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10 Food Products That (Thankfully) Flopped

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by Terri Schlichenmeyer

From Celery Jell-O to chocolate French fries, here are 10 foods that didn't have a very long shelf-life.

1. COFFEE-FLAVORED JELL-O (AND CELERY TOO!)

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In 1918, the makers of Jell-O introduced a new flavor: coffee. Its release was ostensibly based on the logic that, since lots of people like to drink coffee with dessert, they'd be game for combining the two after-dinner treats. Not the case. The company soon realized if anyone wants dessert coffee, they're going to have a cup of it. In fact, if anyone wants coffee at all, they're going to have a cup of it. Coffee wasn't Jell-O's only misstep: Cola-flavored Jell-O was sold for about a year starting in 1942, and for a brief while, the clear, wiggly dessert was sold in celery and chocolate flavors, too.

2. REDDI-BACON

Any company smart enough to bless mankind with sprayable whipped cream—the sort that promotes direct-to-mouth feeding—has got to know a thing or two about immediate gratification. But sadly, the makers of Reddi-wip were unable to meld their keen understanding of human laziness with one of processed meat. They figured, if you're cooking breakfast in the morning and you've got a hankering for bacon, why dirty up a pan you'll only have to clean later? The solution: foil-wrapped Reddi-Bacon you could pop into your toaster for piping-hot pork in minutes.

While it seemed perfect for the busy 1970s household, the absorbent pad designed to soak up the dripping grease tended to leak, creating not only a fire hazard, but also a messy (if not totally ruined) toaster. Ultimately, the product lasted about as long as it took to cook; the company scrapped it before it went to market nationwide.

3. GERBER SINGLES

At some point in time, almost every adult has tasted baby food and discovered that the stuff isn't half bad. But that doesn't mean people want to make a meal out of it. For some reason, Gerber had to learn that lesson the hard way. In 1974, the company released Gerber Singles, small servings of food meant for single adults, packaged in jars that were almost identical to those used for baby food. It didn't take long for Gerber execs to figure out that most consumers, unless they were less than a year old, couldn't get used to eating a pureed meal out of a jar—particularly one depressingly labeled "Singles." Baby food for grown-ups was pulled from the marketplace shortly after its birth.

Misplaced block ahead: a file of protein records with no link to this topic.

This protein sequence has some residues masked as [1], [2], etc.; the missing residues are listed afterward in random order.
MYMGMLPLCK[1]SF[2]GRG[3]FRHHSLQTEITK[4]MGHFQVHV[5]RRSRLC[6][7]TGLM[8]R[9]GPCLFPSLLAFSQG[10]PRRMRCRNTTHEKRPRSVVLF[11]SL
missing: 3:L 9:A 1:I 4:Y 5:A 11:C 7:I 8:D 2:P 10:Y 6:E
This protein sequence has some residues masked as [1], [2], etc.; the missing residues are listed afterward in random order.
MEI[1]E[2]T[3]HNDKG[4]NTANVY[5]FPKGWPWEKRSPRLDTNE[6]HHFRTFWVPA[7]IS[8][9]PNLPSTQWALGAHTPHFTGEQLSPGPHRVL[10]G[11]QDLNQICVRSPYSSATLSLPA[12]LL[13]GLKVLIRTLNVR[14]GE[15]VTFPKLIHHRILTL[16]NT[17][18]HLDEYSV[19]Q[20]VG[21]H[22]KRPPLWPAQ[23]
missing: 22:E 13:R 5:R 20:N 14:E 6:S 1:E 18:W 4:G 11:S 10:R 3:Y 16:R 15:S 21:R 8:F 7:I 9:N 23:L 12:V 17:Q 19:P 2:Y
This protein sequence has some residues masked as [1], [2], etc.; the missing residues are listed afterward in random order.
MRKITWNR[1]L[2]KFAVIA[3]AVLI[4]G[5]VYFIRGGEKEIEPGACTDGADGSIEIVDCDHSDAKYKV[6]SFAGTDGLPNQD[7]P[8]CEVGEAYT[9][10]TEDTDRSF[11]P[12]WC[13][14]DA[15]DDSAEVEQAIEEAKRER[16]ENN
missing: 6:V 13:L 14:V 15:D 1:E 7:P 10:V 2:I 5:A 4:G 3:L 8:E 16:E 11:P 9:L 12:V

4. BREAKFAST MATES

Sometimes, new products fail because they're simply bad ideas (ahem, New Coke). Other times, it's because they're just impossible to market. Such was the case for Breakfast Mates. Beating the dead horse of super-convenient breakfast foods, Kellogg's introduced Breakfast Mates in 1997. The idea was simple: a small box of cereal, a container of specially packaged milk (no refrigeration required!), and a plastic spoon. It was the perfect a.m. answer for the person on the go who enjoys warm milk on cereal. Trying to patch up one mistake with another, Kellogg's then moved the product to the dairy section, where no sane person looks for cereal. On top of all that was the price. At about $1.50 for only four ounces of the stuff, Breakfast Mates was deemed too expensive for most consumers. After two years, Kellogg's pulled it from the shelves.

5. FLOWER-FLAVORED PEZ